- Cloudflare disassociated Robin Banks phishing infrastructure from its services, causing a multi-day disruption to operations.
- Robin Banks debuted a new cookie-stealing feature cybercriminals can purchase as an add-on to the phishing kit in order to bypass multi-factor authentication.
- Robin Banks phishing kit relies heavily on open-source code and off-the-shelf tooling, serving as a prime example of the lowering barrier-to-entry to not only conducting phishing attacks.
Cybersecurity researchers at IronNet announced that the Robin Banks group relocated its infrastructure to a notorious Russian provider, DDoS-Guard, and changed its features to be more evasive. Robin Banks is a phishing-as-a-service (PhaaS) platform, which is initially reported by IronNet in July of 2022. IronNet’s initial discovery of Robin Banks caused Cloudflare to mark the domain as malicious, which disrupted its operations.
After Cloudflare’s decision to disassociate Robin Banks, the group experienced a disruption that lasted three days. Now the group relocated its front-end and back-end infrastructure to DDoS-Guard, a Russian provider that is known for hosting phishing sites and content for cybercriminals.
Robin Banks is also enforcing increased security on the platform, such as two-factor authentication for kit customers to view phished information. However, users have the option to get phished information via a Telegram bot.
Robin Banks also purchased multiple domains, including ironnet[.]click & ironpages[.]club. ironnet[.]click as a response to IronNet’s initial blog. These domains were used to host phishing kit contents. Since the initial report, Robin Banks also introduced a new feature to bypass 2FA via stealing the login session cookies. It is a newer version of an open-source tool, evilginx2, which is popular among cybercriminals. Robin Banks advertises this feature of the kit for $1,500 per month. IronNet said,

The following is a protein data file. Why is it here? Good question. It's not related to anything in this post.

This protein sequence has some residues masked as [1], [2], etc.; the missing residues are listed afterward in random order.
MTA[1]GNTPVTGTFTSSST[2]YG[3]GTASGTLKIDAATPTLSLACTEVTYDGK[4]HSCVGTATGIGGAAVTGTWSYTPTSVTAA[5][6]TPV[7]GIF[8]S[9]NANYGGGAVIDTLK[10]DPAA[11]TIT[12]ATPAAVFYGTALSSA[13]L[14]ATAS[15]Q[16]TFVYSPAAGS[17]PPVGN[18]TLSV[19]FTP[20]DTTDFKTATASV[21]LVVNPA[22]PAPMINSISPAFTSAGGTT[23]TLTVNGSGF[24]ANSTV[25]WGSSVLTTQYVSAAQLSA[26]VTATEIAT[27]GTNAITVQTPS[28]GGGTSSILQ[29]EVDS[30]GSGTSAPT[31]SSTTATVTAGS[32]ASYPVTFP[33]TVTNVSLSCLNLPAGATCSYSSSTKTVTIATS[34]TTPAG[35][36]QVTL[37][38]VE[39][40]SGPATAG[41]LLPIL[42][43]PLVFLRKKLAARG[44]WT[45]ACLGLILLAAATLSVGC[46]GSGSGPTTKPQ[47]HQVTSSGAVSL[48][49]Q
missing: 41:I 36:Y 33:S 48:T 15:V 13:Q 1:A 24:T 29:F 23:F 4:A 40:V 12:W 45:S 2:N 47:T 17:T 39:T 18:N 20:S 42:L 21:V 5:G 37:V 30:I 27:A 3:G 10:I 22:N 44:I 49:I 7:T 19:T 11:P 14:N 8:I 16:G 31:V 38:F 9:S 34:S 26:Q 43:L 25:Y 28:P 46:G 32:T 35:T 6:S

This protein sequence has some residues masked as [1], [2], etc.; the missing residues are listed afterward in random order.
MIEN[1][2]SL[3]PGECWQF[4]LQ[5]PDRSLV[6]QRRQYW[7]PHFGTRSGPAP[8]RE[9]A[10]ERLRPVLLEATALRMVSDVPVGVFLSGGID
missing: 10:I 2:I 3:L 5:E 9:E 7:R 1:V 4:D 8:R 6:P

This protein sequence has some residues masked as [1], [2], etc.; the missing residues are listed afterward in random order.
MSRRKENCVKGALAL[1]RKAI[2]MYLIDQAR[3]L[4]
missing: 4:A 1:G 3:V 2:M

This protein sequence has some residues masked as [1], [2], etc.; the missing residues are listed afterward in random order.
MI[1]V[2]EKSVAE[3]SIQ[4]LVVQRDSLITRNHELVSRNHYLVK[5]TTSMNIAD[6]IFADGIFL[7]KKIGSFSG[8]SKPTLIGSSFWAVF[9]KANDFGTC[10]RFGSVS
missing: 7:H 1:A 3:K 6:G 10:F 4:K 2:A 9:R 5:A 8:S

« Robin Banks’ heavy reliance on open-source code and off-the-shelf tooling showcases just how low the barrier-to-entry is to not only conducting phishing attacks, but also to becoming a service provider and creating a PhaaS platform for others to use. It does not take a high sophistication level to create a kit such as this and charge hundreds to thousands of dollars for others to use it. Thus, the growing use of different web tools to host cybercriminal platforms poses concerns as cybercrime becomes more accessible and a low-effort option to drawing in a quick profit. »